(Adds detail on verdict, background on case)
By Brendan Pierson
NEW YORK, Nov 13 (Reuters) - Morgan Stanley did not cheat a company controlled by Russian tycoon Oleg Deripaska by engaging in insider trading at the height of the financial crisis, a U.S. jury found on Friday.
The verdict by a federal jury in Manhattan came on the second day of deliberations in a case filed in 2012 by Veleron BV, a Dutch company controlled by Deripaska, owner of industrial group Basic Element.
The jury determined that although Morgan Stanley had acquired inside information and traded on it despite a duty to keep it confidential, the financial services firm did not have the intent to defraud Veleron.
Aaron Marks, who represented Veleron, said he was considering a motion to set aside the verdict, although U.S. District Judge Colleen McMahon said she would likely have set aside a jury finding against Morgan Stanley.
“The evidence made it crystal clear that our employees acted in good faith at all times,” Morgan Stanley said in an emailed statement.
The dispute arose from Deripaska’s 2007 investment, through Veleron, in Canadian auto parts maker Magna International . That investment was financed with a $1.2 billion loan from BNP Paribas, with Veleron’s Magna shares as collateral.
Morgan Stanley agreed to act as BNP’s agent to sell off Veleron’s Magna stock if the borrower defaulted, and assumed some of the risk through a swap agreement. Morgan Stanley did not deal with Deripaska or Veleron directly.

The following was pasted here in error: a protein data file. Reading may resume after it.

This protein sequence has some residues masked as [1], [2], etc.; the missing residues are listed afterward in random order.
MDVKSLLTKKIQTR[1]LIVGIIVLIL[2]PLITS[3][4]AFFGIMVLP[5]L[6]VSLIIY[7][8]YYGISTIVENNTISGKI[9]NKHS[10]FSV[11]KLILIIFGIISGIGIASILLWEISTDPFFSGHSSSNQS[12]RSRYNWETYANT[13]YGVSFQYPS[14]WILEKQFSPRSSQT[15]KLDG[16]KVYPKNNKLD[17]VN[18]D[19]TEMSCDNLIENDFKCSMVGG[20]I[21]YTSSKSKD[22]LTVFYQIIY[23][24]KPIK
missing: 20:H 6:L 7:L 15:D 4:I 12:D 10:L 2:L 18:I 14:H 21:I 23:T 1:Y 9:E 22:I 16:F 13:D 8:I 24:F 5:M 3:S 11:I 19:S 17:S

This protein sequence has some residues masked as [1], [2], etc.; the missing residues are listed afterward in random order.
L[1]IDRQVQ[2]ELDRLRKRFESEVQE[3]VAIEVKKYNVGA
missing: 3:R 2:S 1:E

On Sept. 29, 2008, amid the global financial crisis and with Magna stock tumbling, BNP made a $93 million margin call to Veleron. Morgan Stanley learned the next morning from BNP that Veleron might fail to meet the margin call and have to liquidate its Magna position.
Morgan Stanley acknowledged that one of its traders immediately began short-selling Magna, ultimately offsetting $6.6 million in losses from Veleron’s default with $4.6 million in trading profits.
Veleron claimed the short-selling was insider trading and drove down Magna’s share price. When Veleron’s Magna shares were liquidated, the proceeds fell nearly $80 million short of what Veleron owed.
BNP demanded payment, but Veleron had no assets at the time. It eventually paid $25 million to settle BNP’s claim.
Marks argued at the trial that the settlement would have been less if not for Morgan Stanley’s short.
The case is Veleron Holding BV v. Morgan Stanley, U.S. District Court, Southern District of New York, No. 1:12-cv-05966. (Reporting by Nate Raymond in New York; Editing by Ken Wills)